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Once companies have implemented server virtualisation, the pressure is on to ensure that the underlying storage infrastructure is also virtualised to ensure optimum IT efficiency is achieved. Vendors offer their views on how to undertake this process.


Date: 1 Aug 2011

The top two common problems when it comes to implementing virtualisation involve storage, explains Evan Powell, CEO of Nexenta Systems.

First, customers do not include the implications to their Storage needs when implementing virtualisation. Two, customers very often try to force fit existing storage solutions to meet the storage needs for virtualisation. Ex-ante virtualisation is considered as a silo project with the objective of maximising compute resources. But there are downstream implications that frequently result in cost overruns.
These issues can be prevented by creating a framework that considers storage requirements to meet the new virtualised environment. Run through a design that considers the end to end details of your infrastructure including, compute, network, storage and switches. This will help you to identify the needs of the entire project upfront.
Customers very often tend to use their existing Storage technologies and force it to accommodate their virtualisation needs. Simply put, the traditional storage appliances that were built to handle the new requirements of virtualisation. The most common mistake is to assume that virtualsation can be achieved without changes to the entire infrastructure stack.
Consider alternatives to traditional storage that are purpose built to manage virtualised environments. OpenStorage technologies help customers to bring the best of hardware and software infrastructures to meet the new requirements. Simplify the complexity by de-coupling the hardware from the infrastructure stack.



Regarding a strategy, the first step is to ensure the local network is capable of handling storage virtualisation. Intermittent network performance and connectivity issues can quickly reduce its effectiveness and have an impact on storage performance, says COO of Oncore IT, David Ebsworth.


What is essential is guaranteeing that the hardware deployed offers an equivalent or better IOPS (Input/Output Operations Per Second) rating as localised storage. Virtualisation offers substantial cost benefits, but witnessing a reduction in disk performance will negate the advantage of virtualisation in the first place.

Put simply, the disk technology has to be fast enough to cope with demand. Alongside high performance, we also need to consider expandability. Reaching critical mass can halt business operations, so when virtualising a storage environment possessing a strategy for data expansion is crucial for staying ahead of potential complications.

This links well to disaster recovery. Not only should expandability be a concern, but replication to secure failover sites needs to be considered. The storage systems, as well as the data, need to be replicated for the business’ continuity. Ignoring disaster recovery is a dangerous choice, especially when an entire enterprise’s storage has been virtualised.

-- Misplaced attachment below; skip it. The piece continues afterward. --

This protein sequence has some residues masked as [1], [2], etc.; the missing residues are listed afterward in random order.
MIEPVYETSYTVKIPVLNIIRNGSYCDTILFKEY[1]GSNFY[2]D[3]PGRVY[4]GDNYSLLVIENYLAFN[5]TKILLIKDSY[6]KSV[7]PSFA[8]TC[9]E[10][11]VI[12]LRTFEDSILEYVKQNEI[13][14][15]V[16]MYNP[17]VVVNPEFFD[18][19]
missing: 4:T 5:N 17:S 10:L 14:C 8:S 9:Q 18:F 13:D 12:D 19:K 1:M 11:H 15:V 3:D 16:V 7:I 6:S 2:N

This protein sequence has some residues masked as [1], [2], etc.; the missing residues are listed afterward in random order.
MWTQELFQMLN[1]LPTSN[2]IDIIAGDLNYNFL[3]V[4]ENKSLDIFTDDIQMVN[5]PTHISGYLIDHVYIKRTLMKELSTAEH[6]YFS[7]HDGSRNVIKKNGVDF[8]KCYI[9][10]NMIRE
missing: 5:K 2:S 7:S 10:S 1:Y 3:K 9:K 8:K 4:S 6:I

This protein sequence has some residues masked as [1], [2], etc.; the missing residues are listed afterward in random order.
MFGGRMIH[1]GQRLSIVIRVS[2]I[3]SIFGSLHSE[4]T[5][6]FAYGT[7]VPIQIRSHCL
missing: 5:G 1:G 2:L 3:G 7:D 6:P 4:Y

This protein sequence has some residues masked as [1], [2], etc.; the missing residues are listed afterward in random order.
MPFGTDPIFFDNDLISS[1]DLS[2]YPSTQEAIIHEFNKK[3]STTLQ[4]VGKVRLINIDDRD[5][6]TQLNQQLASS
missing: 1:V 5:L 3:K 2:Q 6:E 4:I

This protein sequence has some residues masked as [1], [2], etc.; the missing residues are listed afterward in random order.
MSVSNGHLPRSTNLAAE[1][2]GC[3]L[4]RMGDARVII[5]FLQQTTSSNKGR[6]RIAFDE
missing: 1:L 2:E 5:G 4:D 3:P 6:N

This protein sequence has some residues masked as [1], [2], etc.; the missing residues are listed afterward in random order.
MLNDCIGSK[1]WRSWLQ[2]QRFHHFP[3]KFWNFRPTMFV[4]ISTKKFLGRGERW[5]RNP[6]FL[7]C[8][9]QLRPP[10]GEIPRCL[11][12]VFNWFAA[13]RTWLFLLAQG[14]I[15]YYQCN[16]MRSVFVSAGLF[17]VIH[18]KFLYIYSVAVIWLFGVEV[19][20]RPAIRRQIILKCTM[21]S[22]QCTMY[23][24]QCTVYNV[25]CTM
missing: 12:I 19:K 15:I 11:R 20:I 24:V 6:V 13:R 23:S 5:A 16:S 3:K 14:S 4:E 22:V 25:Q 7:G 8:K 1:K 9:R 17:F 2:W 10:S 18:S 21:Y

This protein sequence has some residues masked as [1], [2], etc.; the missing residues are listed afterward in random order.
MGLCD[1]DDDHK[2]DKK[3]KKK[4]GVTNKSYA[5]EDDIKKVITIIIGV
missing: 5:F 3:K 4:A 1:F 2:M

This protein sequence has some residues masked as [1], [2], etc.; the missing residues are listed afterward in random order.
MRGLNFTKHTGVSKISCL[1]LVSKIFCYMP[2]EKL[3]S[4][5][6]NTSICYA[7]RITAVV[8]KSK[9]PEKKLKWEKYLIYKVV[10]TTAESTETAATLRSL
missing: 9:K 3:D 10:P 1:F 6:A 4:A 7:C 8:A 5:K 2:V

Finally the cloud; do not blindly trust unproven providers who hide behind its veil. Pursue a partnership with a provider that can concretely demonstrate the upkeep of its service level agreements. Transparency is everything and this translates to return on investment. Do not pursue the cheapest solution as it will only result in expansion and performance limitations that reverse the benefits of virtualisation.




The goal of virtualisation is to have the capability to move and scale
applications instantly without worrying about the physical layout of the
datacentre - in effect, to centralise the management of servers in the same
way SANs have centralised the management of storage, explains Jamon Bowen, Director of Sales Engineering at Texas Memory Systems.

Moving the computing part of an application is easy, it is access to the data that the
application depends on that is the difficult component. Enabling this
flexibility requires a high performance network and high performance storage
on the back end. In some cases, however, it just does not make sense to
build an extremely high performance network and storage backbone if most of
the applications do not have higher performance as their ultimate goal.

What we are seeing is that IT teams and services are fragmenting into two
camps: the cost centre and the profit centre applications. With the cost
centres, all of the optimisation is targeted to reduce overhead and
management. These applications are all being virtualised now and will
eventually end up in the cloud. For the profit centre application,
performance is the priority, and we are seeing a shift towards rolling back
the levels of virtualisation and more focus on hardware layout and
optimisation. There is even a resurgence in the direct attached storage
model with solid state disks (SSD) for these applications. These
applications are the core of what an organisation does in the market, where
higher performance = more profit.'


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